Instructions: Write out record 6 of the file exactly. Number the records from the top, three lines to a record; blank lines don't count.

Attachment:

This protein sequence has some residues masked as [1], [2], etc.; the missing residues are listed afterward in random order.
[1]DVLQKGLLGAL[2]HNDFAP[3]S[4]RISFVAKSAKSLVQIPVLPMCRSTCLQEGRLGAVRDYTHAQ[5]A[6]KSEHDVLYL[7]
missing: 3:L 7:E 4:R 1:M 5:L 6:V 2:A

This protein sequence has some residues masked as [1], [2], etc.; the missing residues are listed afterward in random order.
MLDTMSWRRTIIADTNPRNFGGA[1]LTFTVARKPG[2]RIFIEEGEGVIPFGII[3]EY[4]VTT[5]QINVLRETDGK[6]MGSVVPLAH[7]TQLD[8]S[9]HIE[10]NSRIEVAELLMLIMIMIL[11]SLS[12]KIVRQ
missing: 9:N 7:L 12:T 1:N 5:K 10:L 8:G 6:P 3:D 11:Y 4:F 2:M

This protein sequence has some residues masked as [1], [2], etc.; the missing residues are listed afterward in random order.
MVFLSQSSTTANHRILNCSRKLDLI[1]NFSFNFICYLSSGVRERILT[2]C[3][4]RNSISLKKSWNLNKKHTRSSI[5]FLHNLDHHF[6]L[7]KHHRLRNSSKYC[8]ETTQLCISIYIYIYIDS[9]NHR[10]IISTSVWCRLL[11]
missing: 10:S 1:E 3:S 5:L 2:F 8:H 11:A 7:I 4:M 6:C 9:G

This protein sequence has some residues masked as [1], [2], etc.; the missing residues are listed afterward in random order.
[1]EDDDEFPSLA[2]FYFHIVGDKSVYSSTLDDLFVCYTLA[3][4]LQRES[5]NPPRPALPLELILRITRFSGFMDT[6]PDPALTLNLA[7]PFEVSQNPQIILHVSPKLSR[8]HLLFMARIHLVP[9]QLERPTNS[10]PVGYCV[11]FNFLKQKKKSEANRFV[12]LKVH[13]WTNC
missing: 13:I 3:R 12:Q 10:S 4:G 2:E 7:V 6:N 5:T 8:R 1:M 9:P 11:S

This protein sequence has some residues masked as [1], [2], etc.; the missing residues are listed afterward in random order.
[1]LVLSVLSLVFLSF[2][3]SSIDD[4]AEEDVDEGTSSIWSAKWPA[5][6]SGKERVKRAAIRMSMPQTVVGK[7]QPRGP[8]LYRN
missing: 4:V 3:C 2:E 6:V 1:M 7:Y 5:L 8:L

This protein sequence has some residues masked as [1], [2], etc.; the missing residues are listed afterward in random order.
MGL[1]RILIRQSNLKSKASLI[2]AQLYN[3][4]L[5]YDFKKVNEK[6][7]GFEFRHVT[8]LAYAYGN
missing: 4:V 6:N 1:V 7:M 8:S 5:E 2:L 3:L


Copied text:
This protein sequence has some residues masked as [1], [2], etc.; the missing residues are listed afterward in random order.
MGL[1]RILIRQSNLKSKASLI[2]AQLYN[3][4]L[5]YDFKKVNEK[6][7]GFEFRHVT[8]LAYAYGN
missing: 4:V 6:N 1:V 7:M 8:S 5:E 2:L 3:L